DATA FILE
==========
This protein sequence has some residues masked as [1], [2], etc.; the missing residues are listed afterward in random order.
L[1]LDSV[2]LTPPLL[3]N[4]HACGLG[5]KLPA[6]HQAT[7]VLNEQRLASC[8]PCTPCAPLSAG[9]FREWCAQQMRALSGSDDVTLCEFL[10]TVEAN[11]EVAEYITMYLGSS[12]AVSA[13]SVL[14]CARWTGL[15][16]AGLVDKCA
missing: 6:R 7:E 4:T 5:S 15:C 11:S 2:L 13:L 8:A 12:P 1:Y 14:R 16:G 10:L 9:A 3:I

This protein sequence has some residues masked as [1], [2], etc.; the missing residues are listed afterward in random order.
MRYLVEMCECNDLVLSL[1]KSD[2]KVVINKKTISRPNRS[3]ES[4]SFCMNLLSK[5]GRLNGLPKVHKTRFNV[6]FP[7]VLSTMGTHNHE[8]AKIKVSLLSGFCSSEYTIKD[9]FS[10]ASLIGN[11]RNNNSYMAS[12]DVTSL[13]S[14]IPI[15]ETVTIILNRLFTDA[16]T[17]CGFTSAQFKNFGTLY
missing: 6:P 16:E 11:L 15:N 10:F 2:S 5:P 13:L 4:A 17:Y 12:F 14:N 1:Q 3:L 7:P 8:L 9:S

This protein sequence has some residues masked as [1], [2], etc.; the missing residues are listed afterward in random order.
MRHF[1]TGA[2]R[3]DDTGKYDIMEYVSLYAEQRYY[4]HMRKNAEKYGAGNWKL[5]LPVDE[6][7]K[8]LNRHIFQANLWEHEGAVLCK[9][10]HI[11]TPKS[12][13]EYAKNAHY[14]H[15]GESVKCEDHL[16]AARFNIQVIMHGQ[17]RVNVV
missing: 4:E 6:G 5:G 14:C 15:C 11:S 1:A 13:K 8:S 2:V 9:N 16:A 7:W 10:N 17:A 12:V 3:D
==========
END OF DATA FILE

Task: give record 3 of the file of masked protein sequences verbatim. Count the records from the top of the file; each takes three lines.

This protein sequence has some residues masked as [1], [2], etc.; the missing residues are listed afterward in random order.
MRHF[1]TGA[2]R[3]DDTGKYDIMEYVSLYAEQRYY[4]HMRKNAEKYGAGNWKL[5]LPVDE[6][7]K[8]LNRHIFQANLWEHEGAVLCK[9][10]HI[11]TPKS[12][13]EYAKNAHY[14]H[15]GESVKCEDHL[16]AARFNIQVIMHGQ[17]RVNVV
missing: 4:E 6:G 5:G 14:C 15:C 11:S 1:A 13:K 8:S 2:V 9:N 16:A 7:W 10:N 17:A 12:V 3:D